EXCL: DWP prohibits officials’ use of ChatGPT but progresses work on internal AI

Department issues guidance outlining that popular large language model tool should not be used for official business or on departmental devices, but PublicTechnology understands trials are ongoing of in-house options

The Department for Work and Pensions has issued guidance outlawing civil servants from using ChatGPT in their work or accessing the artificial intelligence tool on any government-issued devices, PublicTechnology can reveal.

The DWP this week made some small, but significant tweaks to its Acceptable Use Policy guidance – which sets out responsibilities and limitations for anyone accessing the department’s technology or data systems. The rules are applicable to “all DWP employees, agents, contractors, consultants, suppliers and business partners”, and cover the use of “all DWP equipment and information [including] all information systems, hardware, software and channels of communication, including voice- telephony, social media, video, email, instant messaging, internet and intranet”.

Among the amendments made to the policy this week are instructions about the use of different types of AI programs – including a clear and specific ban on the use of OpenAI’s ChatGPT platform and any other such tool openly available online.

“Users must not attempt to access public AI applications – such as ChatGPT – when undertaking DWP business, or on DWP-approved devices,” the guidance says.

The department’s ban on the popular large language model application comes less than three weeks after the Cabinet Office and its subsidiary unit the Central Digital and Data Office published the Generative AI Framework for HMG.

The guidance acknowledges that civil servants may wish to use ChatGPT – or other LLMs, such as Google Bard. But, with individual departments and agencies retaining responsibility for their own IT and data security policies, the cross-government framework states that any official wishing to access an LLM service “must make sure you’re acting in line with the policies of your organisation”.

It is understood that the DWP’s decision to implement its own policies to prevent the use of public AI has been informed by the department’s caution concerning the volume and sensitivity of personal data handled by the organisation – which manages payments to more than 20 million citizens.

The department is still experimenting with the use of artificial intelligence tools in its operations, however, and another update added to the Acceptable Use Policy states that “where accessible, users can use approved private AI applications that sit within DWP systems”.

PublicTechnology understands that the DWP is currently experimenting with a potential internal tool based on Microsoft Copilot – a technology which the software vendor describes as “an AI-powered digital assistant that aims to provide personalised assistance to users for a range of tasks and activities [and] combines the power of large language models” with a user’s own data.

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The department’s explorations of this kind of technology form part of a wider “lighthouse programme” intended to enable the exploration of sophisticated AI tech “in a safe and governed environment”.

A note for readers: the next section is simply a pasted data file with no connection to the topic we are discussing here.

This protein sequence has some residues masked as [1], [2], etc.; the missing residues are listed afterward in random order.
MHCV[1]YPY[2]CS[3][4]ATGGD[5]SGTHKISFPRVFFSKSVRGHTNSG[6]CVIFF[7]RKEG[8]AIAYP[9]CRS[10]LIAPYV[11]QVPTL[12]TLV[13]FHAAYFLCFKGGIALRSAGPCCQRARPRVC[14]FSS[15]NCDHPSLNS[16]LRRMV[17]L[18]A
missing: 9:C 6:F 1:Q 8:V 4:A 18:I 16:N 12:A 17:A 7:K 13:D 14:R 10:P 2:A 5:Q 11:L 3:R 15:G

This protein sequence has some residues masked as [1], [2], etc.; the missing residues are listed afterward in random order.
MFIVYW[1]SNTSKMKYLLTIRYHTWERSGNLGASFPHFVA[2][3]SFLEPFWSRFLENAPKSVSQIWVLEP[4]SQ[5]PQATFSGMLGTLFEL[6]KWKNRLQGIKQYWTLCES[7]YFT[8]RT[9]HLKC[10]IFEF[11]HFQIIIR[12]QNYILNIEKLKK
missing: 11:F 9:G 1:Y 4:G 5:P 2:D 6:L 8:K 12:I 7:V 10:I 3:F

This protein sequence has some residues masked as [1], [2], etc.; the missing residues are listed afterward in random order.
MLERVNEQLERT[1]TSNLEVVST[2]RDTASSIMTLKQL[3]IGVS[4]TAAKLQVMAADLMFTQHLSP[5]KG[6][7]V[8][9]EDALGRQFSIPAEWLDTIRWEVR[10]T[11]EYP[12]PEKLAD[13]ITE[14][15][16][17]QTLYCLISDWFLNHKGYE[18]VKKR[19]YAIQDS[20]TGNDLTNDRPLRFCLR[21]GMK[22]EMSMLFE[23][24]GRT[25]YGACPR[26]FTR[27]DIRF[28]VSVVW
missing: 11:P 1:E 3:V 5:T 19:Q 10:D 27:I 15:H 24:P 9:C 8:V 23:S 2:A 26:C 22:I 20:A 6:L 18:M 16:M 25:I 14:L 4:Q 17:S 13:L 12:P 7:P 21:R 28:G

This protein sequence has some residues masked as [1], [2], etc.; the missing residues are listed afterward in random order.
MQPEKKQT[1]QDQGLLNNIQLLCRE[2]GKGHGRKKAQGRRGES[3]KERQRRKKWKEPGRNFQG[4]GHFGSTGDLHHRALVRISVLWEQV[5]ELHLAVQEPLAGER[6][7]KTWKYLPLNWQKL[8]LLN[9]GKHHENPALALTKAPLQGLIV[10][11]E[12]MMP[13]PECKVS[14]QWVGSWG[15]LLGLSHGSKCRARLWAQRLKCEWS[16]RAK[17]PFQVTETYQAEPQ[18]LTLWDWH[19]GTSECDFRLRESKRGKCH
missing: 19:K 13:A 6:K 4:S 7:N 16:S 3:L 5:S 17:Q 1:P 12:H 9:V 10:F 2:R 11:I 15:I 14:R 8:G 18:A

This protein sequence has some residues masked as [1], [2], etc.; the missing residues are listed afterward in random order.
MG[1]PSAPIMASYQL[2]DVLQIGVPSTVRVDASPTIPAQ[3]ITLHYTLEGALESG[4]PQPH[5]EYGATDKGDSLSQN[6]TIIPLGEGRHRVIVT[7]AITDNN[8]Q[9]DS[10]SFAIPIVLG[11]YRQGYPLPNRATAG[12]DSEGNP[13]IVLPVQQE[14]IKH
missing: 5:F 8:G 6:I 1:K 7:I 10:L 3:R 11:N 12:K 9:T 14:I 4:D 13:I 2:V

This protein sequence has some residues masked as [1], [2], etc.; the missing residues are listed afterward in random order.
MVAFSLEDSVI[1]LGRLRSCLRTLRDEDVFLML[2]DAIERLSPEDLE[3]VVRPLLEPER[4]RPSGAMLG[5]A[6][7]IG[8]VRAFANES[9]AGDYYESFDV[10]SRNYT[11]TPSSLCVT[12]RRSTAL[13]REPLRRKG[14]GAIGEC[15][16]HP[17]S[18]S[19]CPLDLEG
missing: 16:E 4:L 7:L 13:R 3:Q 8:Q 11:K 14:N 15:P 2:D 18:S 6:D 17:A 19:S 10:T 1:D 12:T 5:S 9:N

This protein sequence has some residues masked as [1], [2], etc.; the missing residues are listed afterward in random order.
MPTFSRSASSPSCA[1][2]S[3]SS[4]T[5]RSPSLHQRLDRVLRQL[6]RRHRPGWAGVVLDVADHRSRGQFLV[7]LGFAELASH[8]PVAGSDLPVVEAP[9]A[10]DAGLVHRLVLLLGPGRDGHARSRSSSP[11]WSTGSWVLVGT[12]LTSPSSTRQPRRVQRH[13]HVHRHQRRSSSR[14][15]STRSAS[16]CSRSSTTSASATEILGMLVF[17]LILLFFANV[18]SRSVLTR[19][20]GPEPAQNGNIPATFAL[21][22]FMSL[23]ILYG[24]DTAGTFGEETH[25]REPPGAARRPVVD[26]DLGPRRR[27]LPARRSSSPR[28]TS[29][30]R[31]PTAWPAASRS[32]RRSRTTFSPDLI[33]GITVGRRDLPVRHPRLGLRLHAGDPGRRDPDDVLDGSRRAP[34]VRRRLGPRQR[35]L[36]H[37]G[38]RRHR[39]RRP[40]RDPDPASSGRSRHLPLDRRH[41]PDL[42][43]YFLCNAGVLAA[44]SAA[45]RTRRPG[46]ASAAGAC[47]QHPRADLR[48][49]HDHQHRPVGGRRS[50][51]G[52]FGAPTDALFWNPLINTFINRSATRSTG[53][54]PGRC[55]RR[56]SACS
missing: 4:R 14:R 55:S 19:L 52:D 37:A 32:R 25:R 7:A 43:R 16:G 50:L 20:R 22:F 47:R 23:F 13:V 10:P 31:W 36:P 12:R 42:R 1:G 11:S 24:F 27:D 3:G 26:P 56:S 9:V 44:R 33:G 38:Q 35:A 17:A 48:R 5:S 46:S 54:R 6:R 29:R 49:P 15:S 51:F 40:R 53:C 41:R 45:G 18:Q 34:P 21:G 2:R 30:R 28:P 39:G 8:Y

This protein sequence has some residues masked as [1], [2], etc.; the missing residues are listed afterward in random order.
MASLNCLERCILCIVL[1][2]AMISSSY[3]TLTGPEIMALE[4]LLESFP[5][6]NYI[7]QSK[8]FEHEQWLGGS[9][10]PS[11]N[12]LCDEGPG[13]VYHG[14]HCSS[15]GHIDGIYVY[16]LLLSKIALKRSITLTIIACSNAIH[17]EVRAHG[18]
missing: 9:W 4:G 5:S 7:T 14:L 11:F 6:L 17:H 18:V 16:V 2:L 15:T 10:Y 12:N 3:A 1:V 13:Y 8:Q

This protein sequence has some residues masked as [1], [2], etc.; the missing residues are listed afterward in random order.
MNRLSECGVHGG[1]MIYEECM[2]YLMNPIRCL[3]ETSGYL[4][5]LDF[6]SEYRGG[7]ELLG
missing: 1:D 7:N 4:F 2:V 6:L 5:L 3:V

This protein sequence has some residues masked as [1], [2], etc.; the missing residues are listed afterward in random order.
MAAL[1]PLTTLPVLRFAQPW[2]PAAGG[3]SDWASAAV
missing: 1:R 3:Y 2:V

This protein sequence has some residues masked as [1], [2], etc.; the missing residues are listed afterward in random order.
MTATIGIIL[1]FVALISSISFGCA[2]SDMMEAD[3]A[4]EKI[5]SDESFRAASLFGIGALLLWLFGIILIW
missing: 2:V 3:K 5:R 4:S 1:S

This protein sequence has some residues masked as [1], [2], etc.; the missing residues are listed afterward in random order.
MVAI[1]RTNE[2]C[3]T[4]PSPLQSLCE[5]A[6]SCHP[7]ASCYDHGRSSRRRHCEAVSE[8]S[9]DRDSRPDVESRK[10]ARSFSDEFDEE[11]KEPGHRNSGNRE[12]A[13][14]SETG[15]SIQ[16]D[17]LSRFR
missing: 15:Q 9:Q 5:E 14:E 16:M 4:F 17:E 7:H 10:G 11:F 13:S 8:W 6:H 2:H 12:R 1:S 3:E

In response to PublicTechnology’s enquiries about the DWP’s decision to prohibit its staff from using ChatGPT and others, a government spokesperson said: “The government is committed to seize the potential of AI, and support the experimentation of cutting edge technologies which will boost efficiency and improve public services.  We are actively exploring how we can use AI to better support on delivering our services, and our policies will continue to evolve to reflect this approach.”

Messaging rules
Elsewhere in the DWP’s IT guidance, the document advises officials that the “DWP allows personal use of its IT resources in an employee’s own time” – but there are a wide range of limitations, including a ban on the use of any personal webmail accounts, or the download of any applications or non-work-related files.

The recent updates also provided additional detail concerning the use of non-corporate communications channels (NCCCs), including personal email accounts, as well as messaging services like WhatsApp.

The DWP advice reinforces government-wide guidelines issued last year that any information classified at Secret or Top Secret should never be sent via non-government accounts.

“DWP customers should never be contacted via NCCCs,” the DWP guidance adds. “Official Sensitive or other ‘significant information’ must only be communicated through NCCCs in exceptional circumstances and only with an approved security policy exception. Significant information is information that materially impacts the direction of a piece of work or that gives evidence of a material change to a situation. Where such exceptions are granted, records of official business carried out via an NCCC must be transferred onto corporate systems (e.g., SharePoint) as soon as is practicably possible. Logistical or other non-significant information can be accessed through NCCCs with due regard to an individual’s security responsibilities.”

Published in April last year, the Cabinet Office’s updated government-wide guidance on the use of personal accounts came following several high-profile and controversial instances of ministers or senior officials using webmail and WhatsApp to communicate on official matters, including the response to the coronavirus pandemic and immigration policy. The introduction of the new and stricter guidelines marked the first time in a decade that the policy on NCCCs had been updated.

Sam Trendall

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